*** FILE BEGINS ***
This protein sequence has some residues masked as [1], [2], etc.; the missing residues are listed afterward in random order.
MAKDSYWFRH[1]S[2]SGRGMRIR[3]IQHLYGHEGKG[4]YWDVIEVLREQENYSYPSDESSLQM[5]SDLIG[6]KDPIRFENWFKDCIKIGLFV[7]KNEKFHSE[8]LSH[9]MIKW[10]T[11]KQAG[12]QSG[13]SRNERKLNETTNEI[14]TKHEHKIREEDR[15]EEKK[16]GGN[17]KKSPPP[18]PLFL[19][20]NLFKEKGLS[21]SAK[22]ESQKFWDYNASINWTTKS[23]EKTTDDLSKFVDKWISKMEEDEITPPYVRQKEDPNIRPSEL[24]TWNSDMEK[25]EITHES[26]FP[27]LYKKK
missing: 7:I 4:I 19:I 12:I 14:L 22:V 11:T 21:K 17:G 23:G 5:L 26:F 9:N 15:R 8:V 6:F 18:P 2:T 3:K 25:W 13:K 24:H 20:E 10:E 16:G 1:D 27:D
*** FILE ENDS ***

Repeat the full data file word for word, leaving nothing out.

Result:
This protein sequence has some residues masked as [1], [2], etc.; the missing residues are listed afterward in random order.
MAKDSYWFRH[1]S[2]SGRGMRIR[3]IQHLYGHEGKG[4]YWDVIEVLREQENYSYPSDESSLQM[5]SDLIG[6]KDPIRFENWFKDCIKIGLFV[7]KNEKFHSE[8]LSH[9]MIKW[10]T[11]KQAG[12]QSG[13]SRNERKLNETTNEI[14]TKHEHKIREEDR[15]EEKK[16]GGN[17]KKSPPP[18]PLFL[19][20]NLFKEKGLS[21]SAK[22]ESQKFWDYNASINWTTKS[23]EKTTDDLSKFVDKWISKMEEDEITPPYVRQKEDPNIRPSEL[24]TWNSDMEK[25]EITHES[26]FP[27]LYKKK
missing: 7:I 4:I 19:I 12:I 14:L 22:V 11:T 21:K 17:G 23:G 5:L 26:F 9:N 15:R 8:V 6:F 18:P 2:T 3:K 25:W 13:K 24:H 20:E 10:E 16:G 1:D 27:D